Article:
A prosecutor at the International Criminal Court is expected to seek to charge Omar al-Bashir, Sudan's president, with genocide and crimes against humanity.

But many ask, if al-Bashir can be charged, why not also bring a case against George Bush, the US president?

Al Jazeera's Owen Fay reports.

Niger's nomad army

Niger's Tuareg population say that the benefits of uranium mining are not being distributed fairly, and a military campaign against the government is their only option.

In the first of a series of reports, Al Jazeera's May Welsh travelled to a Tuareg base in the northern Air mountains.

Migrants stay in squalor rather than return home

For many migrants trying to reach Europe, their journeys end well before they're able to leave Africa.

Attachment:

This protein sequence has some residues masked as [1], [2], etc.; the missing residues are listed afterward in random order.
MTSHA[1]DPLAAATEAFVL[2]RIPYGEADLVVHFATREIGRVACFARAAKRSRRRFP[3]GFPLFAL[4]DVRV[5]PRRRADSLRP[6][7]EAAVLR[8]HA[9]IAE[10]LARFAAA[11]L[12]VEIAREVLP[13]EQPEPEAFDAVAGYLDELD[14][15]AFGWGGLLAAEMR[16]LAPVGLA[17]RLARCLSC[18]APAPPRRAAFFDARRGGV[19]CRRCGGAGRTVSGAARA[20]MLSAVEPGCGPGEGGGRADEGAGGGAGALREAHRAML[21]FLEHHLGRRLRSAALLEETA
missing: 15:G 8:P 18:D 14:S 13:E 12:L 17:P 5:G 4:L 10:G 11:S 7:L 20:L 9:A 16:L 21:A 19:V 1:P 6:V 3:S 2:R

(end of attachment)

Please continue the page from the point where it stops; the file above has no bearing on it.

They get caught and deported, ending up in transit countries like Mauritania, Mali and Niger.

As Casey Kauffman reports from Mali, many prefer to live the in squalid conditions of the so-called ghettos, than return home in shame.

African migrants risk all to get to Europe

Every year, thousands of migrants from Africa risk their lives to journey through the continent and then across the Mediterranean Sea.

The journey is long and treacherous and some estimate only half of those who depart actually make it to their destination.

Many head for Lampedusa - Italy's southern most island. Nick Clark reports.

Migrants crossing the Sahara

Heads of state and government from countries surrounding the Mediterranean Sea will meet in Paris to launch the Mediterranean Union project.

On the top of the agenda is illegal immigration.

Al Jazeera's Casey Kauffman travelled to the northeast of Mali and met a group of migrants on the first leg of their journey across the Sahara.